The obligations relate to protecting, preserving and presenting the caves and the fossils. The plan provides for instituting systematic monitoring and reporting on the condition of Park. It also provides for review of the staffing profile and the preparation of a presentation, interpretation and marketing strategy. Continuing scientific investigation of the caves, their contents and specifically the vertebrate fossil deposits is a vital part of presenting and managing the resource. The research is to be fostered and supported particularly through the provision of support facilities. There is a vital need to establish a resource inventory and geographic information system to support research, management, interpretation and ongoing information services to the public.

All these changes flow from the impetus which listing has provided. Much of what is being planned and implemented is to cater for an anticipated doubling in visitors to 100,000 per annum in 2000. It is not just facilities which attract continuing high visitor numbers but the quality, variety and vibrancy of presentation and interpretation which management is able to present to the public.


ASF  1984, Preliminary Draft Management Plan for Naracoorte Cave Conservation Park, Australian Speleological Federation Consultant Study Team 1984, unpublished report for Dept of Environment and Planning S.A.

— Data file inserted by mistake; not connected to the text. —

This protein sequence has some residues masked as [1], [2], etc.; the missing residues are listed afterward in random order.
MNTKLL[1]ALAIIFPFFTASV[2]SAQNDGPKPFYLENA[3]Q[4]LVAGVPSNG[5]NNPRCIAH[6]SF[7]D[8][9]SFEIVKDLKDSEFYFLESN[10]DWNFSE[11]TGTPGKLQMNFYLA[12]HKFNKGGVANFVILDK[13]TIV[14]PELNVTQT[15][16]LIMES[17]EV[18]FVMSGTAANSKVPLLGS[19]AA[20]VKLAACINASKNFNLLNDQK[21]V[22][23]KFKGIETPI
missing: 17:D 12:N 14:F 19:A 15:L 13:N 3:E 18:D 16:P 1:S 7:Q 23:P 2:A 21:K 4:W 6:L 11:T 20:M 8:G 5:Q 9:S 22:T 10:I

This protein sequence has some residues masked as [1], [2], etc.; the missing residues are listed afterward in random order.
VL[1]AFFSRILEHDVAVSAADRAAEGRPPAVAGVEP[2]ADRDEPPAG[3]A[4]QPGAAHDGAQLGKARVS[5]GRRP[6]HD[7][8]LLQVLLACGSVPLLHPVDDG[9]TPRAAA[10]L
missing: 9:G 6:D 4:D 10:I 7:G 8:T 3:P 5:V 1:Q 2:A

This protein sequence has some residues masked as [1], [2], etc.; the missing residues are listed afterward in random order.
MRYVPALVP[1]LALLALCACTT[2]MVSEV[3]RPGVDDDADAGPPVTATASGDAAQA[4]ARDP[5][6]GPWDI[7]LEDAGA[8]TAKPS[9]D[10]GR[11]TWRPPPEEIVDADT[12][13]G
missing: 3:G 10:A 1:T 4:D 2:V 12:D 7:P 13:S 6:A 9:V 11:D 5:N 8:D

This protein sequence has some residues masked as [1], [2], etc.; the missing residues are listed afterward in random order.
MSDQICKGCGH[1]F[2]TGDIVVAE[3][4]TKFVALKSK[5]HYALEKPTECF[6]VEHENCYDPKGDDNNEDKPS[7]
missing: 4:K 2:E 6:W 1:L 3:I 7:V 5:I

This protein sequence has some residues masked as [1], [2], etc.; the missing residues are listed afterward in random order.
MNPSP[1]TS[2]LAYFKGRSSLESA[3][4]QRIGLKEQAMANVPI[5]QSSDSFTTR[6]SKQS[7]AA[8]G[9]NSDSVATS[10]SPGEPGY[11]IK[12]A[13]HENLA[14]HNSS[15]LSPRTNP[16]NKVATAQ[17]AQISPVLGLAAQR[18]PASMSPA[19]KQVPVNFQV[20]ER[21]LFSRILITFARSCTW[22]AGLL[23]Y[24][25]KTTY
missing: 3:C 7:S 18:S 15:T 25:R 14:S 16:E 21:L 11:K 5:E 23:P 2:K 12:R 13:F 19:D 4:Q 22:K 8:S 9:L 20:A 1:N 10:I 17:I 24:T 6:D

DEAP  1992, Naracoorte Caves Conservation Park Management Plan, ed. Andrea Sutherland, National Parks and Wildlife Service, Dept of Environment and Planning 1992

Lane, E A & Richards, A M  1963, The Discovery, Exploration and Scientific Investigation of the Wellington Caves, New South Wales, Helictite 2, Number 1, pp1-53

Stirling, E C  1908, Report of the Museum Director, in Rept. Board of Governors of the Public Library, Museum and Art Gallery of SA 1907-08, Govt Printer, pp 8-9.

Wells, R T  1975, Reconstructing the past: Excavation in fossil caves, Aust Nat Hist, 18 (6):208-11.

Wells, R T  1996, Earth's Geological History A Contextual Framework for Assessment of World Heritage Fossil Site Nominations, Report prepared for the IUCN, Final Revision 3: September 1996.

Wells, R T, Moriarty K & Williams D L G  1985, The fossil vertebrate deposits of Victoria Cave, Naracoorte; An introduction to the geology and fauna,  Aust Zool,  21:305-333.

World Heritage Convention  1972, Convention Concerning the Protection of the World Cultural and Natural Heritage, UNESCO General Conference 17th Session Paris 16 November 1972.

Woods, J E  1860, On some tertiary rocks in the colony of South Australia, J Geol Soc London, 16:153-60.

Woods, J E T  1862, Geological observations In South Australia: Principally in the district south east of Adelaide, Longman, London.

Woods, J E T  1866 On the geology and mineralogy of the Colony of South Australia, or that country lying between the River Murray, the 141st meridian of longitude and the sea, Govt Printer, Adelaide